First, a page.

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Quantum Snaps Off Its NAS Group

Written By: R. Krause
Published On: November 8 2000

Quantum Snaps Off Its NAS Group
R. Krause - November 8, 2000

Event Summary

Milpitas, Calif., October 24, 2000 [Source: Quantum] - Quantum Corporation's DLT and Storage Systems Group (DSS) announced plans to form two distinct companies from its current DSS businesses by making its server appliances subsidiary an independent, publicly-traded company called Snap Appliances, Inc. In a separate news release, Snap Appliances announced that it intends to file a registration statement with the Securities and Exchange Commission (SEC) for the initial public offering (IPO) of its common stock.

Quantum will conduct an initial public offering for less than 20 percent of Snap Appliance shares. Approximately six months following the IPO, Quantum intends to distribute the balance of the shares to Quantum DSS stockholders subject to receiving a favorable IRS ruling and board approval.

Quantum DSS will consist of two business groups: Enterprise Solutions and DLTtape. The Enterprise Solutions Group, building on the Quantum|ATL brand, will grow the company's current position in tape automation systems, into storage solutions supported by direct sales and service capability. The DLTtape Group will continue to expand its position in storage devices and media.

Market Impact

This is merely a split-off of the former Meridian, a company Quantum bought not too long ago. This splitting off is likely the result of Maxtor's acquisition of Quantum. Maxtor already has a Network-Attached Storage (NAS) group, which means someone's got to move. Outside of the effect on the company's employees, the short-term market impact will be minimal. (Yes, we know all too well that employee impact is often large.)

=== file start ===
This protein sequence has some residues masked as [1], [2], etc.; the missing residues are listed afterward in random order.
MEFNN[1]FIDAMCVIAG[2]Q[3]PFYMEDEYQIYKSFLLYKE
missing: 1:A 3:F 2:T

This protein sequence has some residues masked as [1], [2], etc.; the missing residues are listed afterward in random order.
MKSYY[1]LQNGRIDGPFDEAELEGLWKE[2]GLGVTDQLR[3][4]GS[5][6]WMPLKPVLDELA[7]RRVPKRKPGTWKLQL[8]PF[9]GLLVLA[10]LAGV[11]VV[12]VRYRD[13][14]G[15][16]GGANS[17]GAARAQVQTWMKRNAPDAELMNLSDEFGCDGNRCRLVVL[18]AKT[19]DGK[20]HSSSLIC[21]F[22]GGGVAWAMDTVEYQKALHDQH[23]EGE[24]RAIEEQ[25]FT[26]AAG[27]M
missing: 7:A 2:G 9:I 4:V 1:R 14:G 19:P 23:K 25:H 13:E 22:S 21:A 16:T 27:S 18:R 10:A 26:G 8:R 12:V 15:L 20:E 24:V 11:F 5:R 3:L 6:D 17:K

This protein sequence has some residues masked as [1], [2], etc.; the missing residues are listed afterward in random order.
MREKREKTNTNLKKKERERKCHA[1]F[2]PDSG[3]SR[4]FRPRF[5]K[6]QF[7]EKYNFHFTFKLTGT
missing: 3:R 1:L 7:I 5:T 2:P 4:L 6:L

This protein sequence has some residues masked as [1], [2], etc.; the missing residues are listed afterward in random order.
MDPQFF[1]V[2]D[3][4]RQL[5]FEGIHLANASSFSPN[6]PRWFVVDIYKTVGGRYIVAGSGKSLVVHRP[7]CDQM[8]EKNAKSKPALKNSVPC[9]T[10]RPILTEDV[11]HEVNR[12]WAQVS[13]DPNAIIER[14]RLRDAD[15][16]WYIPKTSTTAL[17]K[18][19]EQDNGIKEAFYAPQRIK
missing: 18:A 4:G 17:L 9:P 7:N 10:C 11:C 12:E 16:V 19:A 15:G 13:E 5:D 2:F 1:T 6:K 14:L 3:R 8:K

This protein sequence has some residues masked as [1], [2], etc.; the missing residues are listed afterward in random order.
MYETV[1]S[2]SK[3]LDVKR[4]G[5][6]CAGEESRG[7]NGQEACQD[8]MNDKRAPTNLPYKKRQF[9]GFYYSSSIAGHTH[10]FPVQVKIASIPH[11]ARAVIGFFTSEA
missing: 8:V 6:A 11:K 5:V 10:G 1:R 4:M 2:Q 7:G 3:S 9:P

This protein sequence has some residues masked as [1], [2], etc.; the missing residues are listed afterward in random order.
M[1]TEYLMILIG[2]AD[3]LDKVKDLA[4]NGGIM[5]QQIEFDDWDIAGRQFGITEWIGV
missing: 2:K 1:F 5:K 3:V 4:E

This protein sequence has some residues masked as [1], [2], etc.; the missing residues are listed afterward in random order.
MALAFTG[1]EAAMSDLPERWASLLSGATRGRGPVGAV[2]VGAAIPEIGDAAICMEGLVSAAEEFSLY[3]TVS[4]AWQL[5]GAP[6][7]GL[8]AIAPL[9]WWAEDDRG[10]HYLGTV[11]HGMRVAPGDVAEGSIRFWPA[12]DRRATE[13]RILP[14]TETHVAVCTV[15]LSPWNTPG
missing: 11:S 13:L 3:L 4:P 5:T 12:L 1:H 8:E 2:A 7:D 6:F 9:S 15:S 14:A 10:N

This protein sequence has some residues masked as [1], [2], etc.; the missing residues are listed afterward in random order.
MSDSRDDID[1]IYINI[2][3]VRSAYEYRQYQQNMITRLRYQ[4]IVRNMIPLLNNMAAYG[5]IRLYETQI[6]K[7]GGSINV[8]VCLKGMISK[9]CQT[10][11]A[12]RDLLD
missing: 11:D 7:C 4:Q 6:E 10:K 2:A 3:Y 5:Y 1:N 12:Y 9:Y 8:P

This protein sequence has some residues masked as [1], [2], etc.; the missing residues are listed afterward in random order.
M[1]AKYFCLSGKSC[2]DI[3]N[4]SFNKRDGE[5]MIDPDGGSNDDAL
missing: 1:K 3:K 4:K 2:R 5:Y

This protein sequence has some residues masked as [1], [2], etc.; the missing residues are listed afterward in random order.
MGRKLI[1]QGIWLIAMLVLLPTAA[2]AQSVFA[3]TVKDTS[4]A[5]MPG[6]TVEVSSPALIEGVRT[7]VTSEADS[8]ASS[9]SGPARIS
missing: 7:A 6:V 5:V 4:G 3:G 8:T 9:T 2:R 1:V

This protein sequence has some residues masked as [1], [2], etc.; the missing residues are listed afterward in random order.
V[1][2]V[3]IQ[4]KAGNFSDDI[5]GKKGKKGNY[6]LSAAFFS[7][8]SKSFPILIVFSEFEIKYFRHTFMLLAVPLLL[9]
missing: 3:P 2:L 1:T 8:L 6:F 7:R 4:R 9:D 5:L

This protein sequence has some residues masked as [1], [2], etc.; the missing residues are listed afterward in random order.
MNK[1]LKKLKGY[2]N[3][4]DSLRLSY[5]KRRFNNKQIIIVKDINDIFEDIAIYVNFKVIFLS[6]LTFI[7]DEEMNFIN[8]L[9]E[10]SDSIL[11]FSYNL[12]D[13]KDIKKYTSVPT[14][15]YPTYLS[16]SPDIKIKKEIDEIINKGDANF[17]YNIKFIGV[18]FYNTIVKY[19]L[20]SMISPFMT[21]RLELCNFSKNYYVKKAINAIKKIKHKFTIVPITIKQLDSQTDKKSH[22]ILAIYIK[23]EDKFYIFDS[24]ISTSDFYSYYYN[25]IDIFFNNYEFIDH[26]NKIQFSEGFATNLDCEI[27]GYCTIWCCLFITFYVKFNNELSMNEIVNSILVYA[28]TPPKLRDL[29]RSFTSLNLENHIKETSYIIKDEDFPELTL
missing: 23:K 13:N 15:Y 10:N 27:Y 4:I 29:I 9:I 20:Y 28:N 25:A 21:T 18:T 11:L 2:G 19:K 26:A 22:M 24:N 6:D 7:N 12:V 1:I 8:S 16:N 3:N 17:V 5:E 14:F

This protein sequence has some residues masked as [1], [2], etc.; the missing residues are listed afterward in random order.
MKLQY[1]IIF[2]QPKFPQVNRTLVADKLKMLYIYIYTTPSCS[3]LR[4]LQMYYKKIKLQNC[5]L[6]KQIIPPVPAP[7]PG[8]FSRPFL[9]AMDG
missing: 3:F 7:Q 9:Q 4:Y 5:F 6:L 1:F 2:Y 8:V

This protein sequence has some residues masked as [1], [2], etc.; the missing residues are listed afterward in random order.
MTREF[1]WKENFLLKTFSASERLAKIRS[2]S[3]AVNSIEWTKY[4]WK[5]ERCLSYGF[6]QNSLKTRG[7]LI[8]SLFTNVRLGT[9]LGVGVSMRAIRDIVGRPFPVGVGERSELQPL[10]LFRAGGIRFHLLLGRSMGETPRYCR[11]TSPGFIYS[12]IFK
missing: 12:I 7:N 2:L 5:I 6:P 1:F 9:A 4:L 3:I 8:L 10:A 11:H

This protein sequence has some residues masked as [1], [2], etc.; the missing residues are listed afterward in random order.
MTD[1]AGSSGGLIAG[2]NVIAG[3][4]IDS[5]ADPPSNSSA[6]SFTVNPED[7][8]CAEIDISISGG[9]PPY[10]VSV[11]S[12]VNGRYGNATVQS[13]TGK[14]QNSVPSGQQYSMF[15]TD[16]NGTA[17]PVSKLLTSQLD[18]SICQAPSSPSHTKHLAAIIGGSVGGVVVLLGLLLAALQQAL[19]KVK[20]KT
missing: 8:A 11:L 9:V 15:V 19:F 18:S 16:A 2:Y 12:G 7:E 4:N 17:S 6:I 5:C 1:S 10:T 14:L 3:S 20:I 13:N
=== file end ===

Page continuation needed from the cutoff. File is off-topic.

The smaller models of the Snap Server (the 1000 and 2000) are nice little units for small office/home office (SOHO) usage. However, we're not sure their big model, the four drive 4100, will be able to compete with the bigger NAS players such as Network Appliance, HP, and Dell.

For the longer term, we see this as a move which potentially benefits Quantum/Maxtor more than Snap Appliance, Inc. Without Quantum/Maxtor's deep pockets to support them, Snap Appliance may have a tougher time keeping pace with the rest of the NAS market. We would not be surprised to see Snap absorbed by someone else down the road, especially considering the projected market for NAS.

User Recommendations

In general, the users should see only modest impact. As mentioned earlier, we see the Snap Server 1000 and 2000 as good products for use in smaller situations such as the SOHO market. One of their key selling features is their ability to be up-and-running in five minutes or less.

We are not yet convinced by the 4100. The idea of four drives in a 1U-high (1.75") enclosure is enticing, and the addition of hot-swappability improves the 4100 over its predecessor (which had serviceability issues), but the lack of power supply redundancy means the unit is still not enterprise-ready. Performance is sufficient for smaller environments.

Smaller operations looking for quick, relatively inexpensive network-attached storage should include the 4100 on the list of products to investigate.

 
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